Diabetes Testing Products

Diabetes Testing Essentials

Find glucose and A1c tests and controls and related products from trusted brands to test patient samples for evidence or assessment of diabetes and related conditions.

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Step 1. Glucose Testing

Find meters and analyzers to accurately test blood glucose levels in the lab or at the bedside. Glucose assessments are often performed using a dedicated instrument or they may be measured on a clinical chemistry analyzer, individually or with a panel of other diagnostic tests.

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Step 2. A1c Testing

Assess Hemoglobin A1c levels in the lab or at the bedside with these analyzers and assays. Perform HbA1c assessments with a dedicated instrument or use a clinical chemistry analyzer to perform the assay individually or along with other diagnostic tests.

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Step 3: Testing Controls

Find assayed and unassayed controls for glucose and hemoglobin A1c testing. Be confident in the accuracy of your diagnostic test results while maintaining compliance with CLIA and other requirements for quality control and assurance.

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Step 4: Related Products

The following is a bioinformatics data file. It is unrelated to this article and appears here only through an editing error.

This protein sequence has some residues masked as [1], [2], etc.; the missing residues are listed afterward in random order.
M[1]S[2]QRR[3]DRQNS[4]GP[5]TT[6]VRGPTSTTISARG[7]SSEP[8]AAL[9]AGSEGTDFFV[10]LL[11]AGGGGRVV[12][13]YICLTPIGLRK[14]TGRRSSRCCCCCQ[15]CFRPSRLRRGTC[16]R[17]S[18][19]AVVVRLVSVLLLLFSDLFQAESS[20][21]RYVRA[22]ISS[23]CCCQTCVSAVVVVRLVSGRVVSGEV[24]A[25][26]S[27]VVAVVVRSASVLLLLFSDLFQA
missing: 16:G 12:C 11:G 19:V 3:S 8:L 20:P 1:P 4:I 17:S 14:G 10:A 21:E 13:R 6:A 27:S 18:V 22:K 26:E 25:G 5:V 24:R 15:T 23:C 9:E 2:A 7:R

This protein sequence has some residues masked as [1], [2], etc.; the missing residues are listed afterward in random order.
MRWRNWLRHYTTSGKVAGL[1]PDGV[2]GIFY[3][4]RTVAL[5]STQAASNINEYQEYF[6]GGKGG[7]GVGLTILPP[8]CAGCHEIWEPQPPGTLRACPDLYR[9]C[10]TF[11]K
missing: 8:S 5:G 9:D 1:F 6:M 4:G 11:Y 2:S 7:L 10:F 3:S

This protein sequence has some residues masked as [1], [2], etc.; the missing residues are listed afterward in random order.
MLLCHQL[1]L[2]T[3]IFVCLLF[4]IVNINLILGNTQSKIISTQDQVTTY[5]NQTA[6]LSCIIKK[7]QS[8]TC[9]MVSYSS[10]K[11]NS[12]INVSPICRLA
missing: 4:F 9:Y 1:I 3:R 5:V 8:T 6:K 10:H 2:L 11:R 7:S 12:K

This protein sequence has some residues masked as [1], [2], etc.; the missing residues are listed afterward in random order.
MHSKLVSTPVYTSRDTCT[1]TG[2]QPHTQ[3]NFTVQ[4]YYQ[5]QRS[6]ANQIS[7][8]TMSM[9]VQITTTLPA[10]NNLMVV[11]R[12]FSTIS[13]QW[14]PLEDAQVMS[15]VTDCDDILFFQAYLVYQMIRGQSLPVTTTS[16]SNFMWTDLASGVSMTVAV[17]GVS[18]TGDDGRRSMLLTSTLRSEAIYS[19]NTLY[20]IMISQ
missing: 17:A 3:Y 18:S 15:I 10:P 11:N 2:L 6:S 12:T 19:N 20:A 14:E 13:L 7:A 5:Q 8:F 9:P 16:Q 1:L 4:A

Find specimen collection products and glucose tolerance beverages. Choose glucose beverages with 50, 75 or 100 g concentrations in a variety of flavors. Specimen collection products include manual and automated lancets, evacuated blood collection tubes, and other related items.

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Clinical laboratory assays for glucose, hemoglobin A1c, and other diabetes testing products help provide clinicians with timely results for patient diagnosis and treatment.

One of the most common diabetes testsis blood glucose or blood “sugar”. Elevated levels of glucose in the circulating blood may indicate that the patient has diabetes. Some diabetes is congenital, while some may be due to diet or pregnancy. Blood glucose testing may be performed when the patient is fasting or randomly (without fasting).

Glucose tolerance testing is performed to assess a patient’s ability to metabolize glucose, which may confirm a diabetes diagnosis or determine the presence of gestational diabetes. After collecting a fasting specimen, patients consume a beverage that contains a known amount of glucose. After the patient has finished the beverage, one or more additional blood samples are collected at specific time intervals. Elevated blood glucose levels may indicate the need for further testing.

Two to ten percent of pregnancies in the United States are affected by gestational or pregnancy-related diabetes. This condition can increase the risk of high blood pressure in the mothers, larger babies, early deliveries, or the need for a surgical delivery (Caesarian-section). Approximately 50 percent of patients with gestational diabetes later develop type 2 diabetes.

In addition to assessing glucose levels, testing for hemoglobin A1c provides insights about average blood glucose levels during the previous three months. It measures the amount of glucose bound to hemoglobin and is used to detect pre-diabetes, diabetes, and to help manage patient care.

Glucose and A1c testing may be performed using regular clinical analyzers or with point-of-care or other specific meters or instruments. As with all clinical diagnostic testing, instruments must be calibrated, and controls used to help maintain result accuracy and precision.